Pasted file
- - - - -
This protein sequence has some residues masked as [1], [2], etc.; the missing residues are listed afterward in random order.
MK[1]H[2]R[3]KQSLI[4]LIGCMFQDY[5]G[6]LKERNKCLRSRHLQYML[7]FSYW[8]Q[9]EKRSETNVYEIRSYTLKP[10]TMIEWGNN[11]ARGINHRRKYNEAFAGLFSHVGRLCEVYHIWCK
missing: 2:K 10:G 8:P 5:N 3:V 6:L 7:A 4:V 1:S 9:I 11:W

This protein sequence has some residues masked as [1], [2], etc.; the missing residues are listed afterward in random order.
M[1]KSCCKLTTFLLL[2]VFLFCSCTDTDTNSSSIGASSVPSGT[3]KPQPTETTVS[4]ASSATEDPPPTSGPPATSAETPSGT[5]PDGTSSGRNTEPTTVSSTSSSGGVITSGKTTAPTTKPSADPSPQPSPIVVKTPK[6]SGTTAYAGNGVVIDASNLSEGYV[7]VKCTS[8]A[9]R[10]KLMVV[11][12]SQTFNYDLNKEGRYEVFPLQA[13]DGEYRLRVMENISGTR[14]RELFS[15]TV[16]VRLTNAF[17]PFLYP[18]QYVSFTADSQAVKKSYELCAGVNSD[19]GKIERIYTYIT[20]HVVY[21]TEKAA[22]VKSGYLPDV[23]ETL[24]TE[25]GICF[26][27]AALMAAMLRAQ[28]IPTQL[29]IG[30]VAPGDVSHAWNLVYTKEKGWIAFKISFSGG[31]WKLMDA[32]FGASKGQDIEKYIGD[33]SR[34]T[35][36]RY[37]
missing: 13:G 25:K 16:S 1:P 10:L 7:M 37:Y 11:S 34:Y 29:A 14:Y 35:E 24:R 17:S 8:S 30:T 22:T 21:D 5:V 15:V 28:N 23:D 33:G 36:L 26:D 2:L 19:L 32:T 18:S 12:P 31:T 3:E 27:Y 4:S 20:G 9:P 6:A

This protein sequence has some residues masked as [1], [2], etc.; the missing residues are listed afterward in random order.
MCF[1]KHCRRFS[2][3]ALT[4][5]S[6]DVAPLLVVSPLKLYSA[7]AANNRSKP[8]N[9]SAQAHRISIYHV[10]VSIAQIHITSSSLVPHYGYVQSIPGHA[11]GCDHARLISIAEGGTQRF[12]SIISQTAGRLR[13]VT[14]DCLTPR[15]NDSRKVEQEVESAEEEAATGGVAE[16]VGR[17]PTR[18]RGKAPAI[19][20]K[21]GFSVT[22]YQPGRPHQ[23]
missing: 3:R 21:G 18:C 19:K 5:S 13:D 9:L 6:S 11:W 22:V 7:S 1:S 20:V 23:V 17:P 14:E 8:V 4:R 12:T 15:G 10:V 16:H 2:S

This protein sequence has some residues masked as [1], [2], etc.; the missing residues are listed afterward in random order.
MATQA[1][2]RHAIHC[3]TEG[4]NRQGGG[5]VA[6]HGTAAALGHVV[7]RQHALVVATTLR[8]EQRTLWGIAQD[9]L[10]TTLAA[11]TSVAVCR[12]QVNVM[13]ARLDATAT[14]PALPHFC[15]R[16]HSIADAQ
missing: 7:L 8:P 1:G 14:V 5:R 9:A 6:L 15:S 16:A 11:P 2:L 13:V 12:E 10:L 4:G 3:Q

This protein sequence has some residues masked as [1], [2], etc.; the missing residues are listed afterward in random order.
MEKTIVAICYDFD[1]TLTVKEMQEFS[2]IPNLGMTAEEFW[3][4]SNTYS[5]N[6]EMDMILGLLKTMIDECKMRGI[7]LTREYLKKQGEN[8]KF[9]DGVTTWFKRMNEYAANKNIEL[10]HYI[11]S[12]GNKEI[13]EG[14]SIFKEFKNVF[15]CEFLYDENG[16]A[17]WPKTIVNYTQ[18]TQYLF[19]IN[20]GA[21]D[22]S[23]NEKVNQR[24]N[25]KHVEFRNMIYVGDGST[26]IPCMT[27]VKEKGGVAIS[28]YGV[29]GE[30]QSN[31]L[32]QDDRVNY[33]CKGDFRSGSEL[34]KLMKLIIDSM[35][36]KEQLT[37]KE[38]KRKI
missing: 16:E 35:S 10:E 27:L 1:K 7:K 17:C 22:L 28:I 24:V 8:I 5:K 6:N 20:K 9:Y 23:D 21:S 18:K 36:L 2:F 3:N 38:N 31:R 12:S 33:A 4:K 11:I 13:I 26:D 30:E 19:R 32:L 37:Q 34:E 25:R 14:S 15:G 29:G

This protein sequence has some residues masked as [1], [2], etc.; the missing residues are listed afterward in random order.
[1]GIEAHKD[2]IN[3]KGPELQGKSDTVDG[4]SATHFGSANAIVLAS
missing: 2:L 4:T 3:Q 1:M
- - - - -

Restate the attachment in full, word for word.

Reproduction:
This protein sequence has some residues masked as [1], [2], etc.; the missing residues are listed afterward in random order.
MK[1]H[2]R[3]KQSLI[4]LIGCMFQDY[5]G[6]LKERNKCLRSRHLQYML[7]FSYW[8]Q[9]EKRSETNVYEIRSYTLKP[10]TMIEWGNN[11]ARGINHRRKYNEAFAGLFSHVGRLCEVYHIWCK
missing: 2:K 10:G 8:P 5:N 3:V 6:L 7:A 4:V 1:S 9:I 11:W

This protein sequence has some residues masked as [1], [2], etc.; the missing residues are listed afterward in random order.
M[1]KSCCKLTTFLLL[2]VFLFCSCTDTDTNSSSIGASSVPSGT[3]KPQPTETTVS[4]ASSATEDPPPTSGPPATSAETPSGT[5]PDGTSSGRNTEPTTVSSTSSSGGVITSGKTTAPTTKPSADPSPQPSPIVVKTPK[6]SGTTAYAGNGVVIDASNLSEGYV[7]VKCTS[8]A[9]R[10]KLMVV[11][12]SQTFNYDLNKEGRYEVFPLQA[13]DGEYRLRVMENISGTR[14]RELFS[15]TV[16]VRLTNAF[17]PFLYP[18]QYVSFTADSQAVKKSYELCAGVNSD[19]GKIERIYTYIT[20]HVVY[21]TEKAA[22]VKSGYLPDV[23]ETL[24]TE[25]GICF[26][27]AALMAAMLRAQ[28]IPTQL[29]IG[30]VAPGDVSHAWNLVYTKEKGWIAFKISFSGG[31]WKLMDA[32]FGASKGQDIEKYIGD[33]SR[34]T[35][36]RY[37]
missing: 13:G 25:K 16:S 1:P 10:L 7:M 37:Y 11:S 34:Y 29:A 14:Y 35:E 24:R 17:S 8:S 30:T 22:T 21:D 5:V 15:V 28:N 23:D 33:G 36:L 26:D 2:L 19:L 32:T 18:S 12:P 31:T 3:E 27:Y 4:S 20:G 9:P 6:A

This protein sequence has some residues masked as [1], [2], etc.; the missing residues are listed afterward in random order.
MCF[1]KHCRRFS[2][3]ALT[4][5]S[6]DVAPLLVVSPLKLYSA[7]AANNRSKP[8]N[9]SAQAHRISIYHV[10]VSIAQIHITSSSLVPHYGYVQSIPGHA[11]GCDHARLISIAEGGTQRF[12]SIISQTAGRLR[13]VT[14]DCLTPR[15]NDSRKVEQEVESAEEEAATGGVAE[16]VGR[17]PTR[18]RGKAPAI[19][20]K[21]GFSVT[22]YQPGRPHQ[23]
missing: 3:R 21:G 18:C 19:K 5:S 13:D 9:L 6:S 11:W 22:V 7:S 1:S 20:V 23:V 17:P 14:E 8:V 4:R 12:T 15:G 10:V 16:H 2:S

This protein sequence has some residues masked as [1], [2], etc.; the missing residues are listed afterward in random order.
MATQA[1][2]RHAIHC[3]TEG[4]NRQGGG[5]VA[6]HGTAAALGHVV[7]RQHALVVATTLR[8]EQRTLWGIAQD[9]L[10]TTLAA[11]TSVAVCR[12]QVNVM[13]ARLDATAT[14]PALPHFC[15]R[16]HSIADAQ
missing: 7:L 8:P 1:G 14:V 5:R 9:A 6:L 15:S 16:A 11:P 2:L 13:V 12:E 10:L 4:G 3:Q

This protein sequence has some residues masked as [1], [2], etc.; the missing residues are listed afterward in random order.
MEKTIVAICYDFD[1]TLTVKEMQEFS[2]IPNLGMTAEEFW[3][4]SNTYS[5]N[6]EMDMILGLLKTMIDECKMRGI[7]LTREYLKKQGEN[8]KF[9]DGVTTWFKRMNEYAANKNIEL[10]HYI[11]S[12]GNKEI[13]EG[14]SIFKEFKNVF[15]CEFLYDENG[16]A[17]WPKTIVNYTQ[18]TQYLF[19]IN[20]GA[21]D[22]S[23]NEKVNQR[24]N[25]KHVEFRNMIYVGDGST[26]IPCMT[27]VKEKGGVAIS[28]YGV[29]GE[30]QSN[31]L[32]QDDRVNY[33]CKGDFRSGSEL[34]KLMKLIIDSM[35][36]KEQLT[37]KE[38]KRKI
missing: 16:E 35:S 10:E 27:L 1:K 7:K 17:C 22:L 28:I 24:V 8:I 5:K 6:N 20:K 9:Y 23:D 21:S 18:K 36:L 2:F 3:N 38:N 31:R 12:S 33:A 4:K 11:I 13:I 26:D 30:E 19:R 32:L 37:Q 34:E 25:R 14:S 15:G 29:G

This protein sequence has some residues masked as [1], [2], etc.; the missing residues are listed afterward in random order.
[1]GIEAHKD[2]IN[3]KGPELQGKSDTVDG[4]SATHFGSANAIVLAS
missing: 2:L 4:T 3:Q 1:M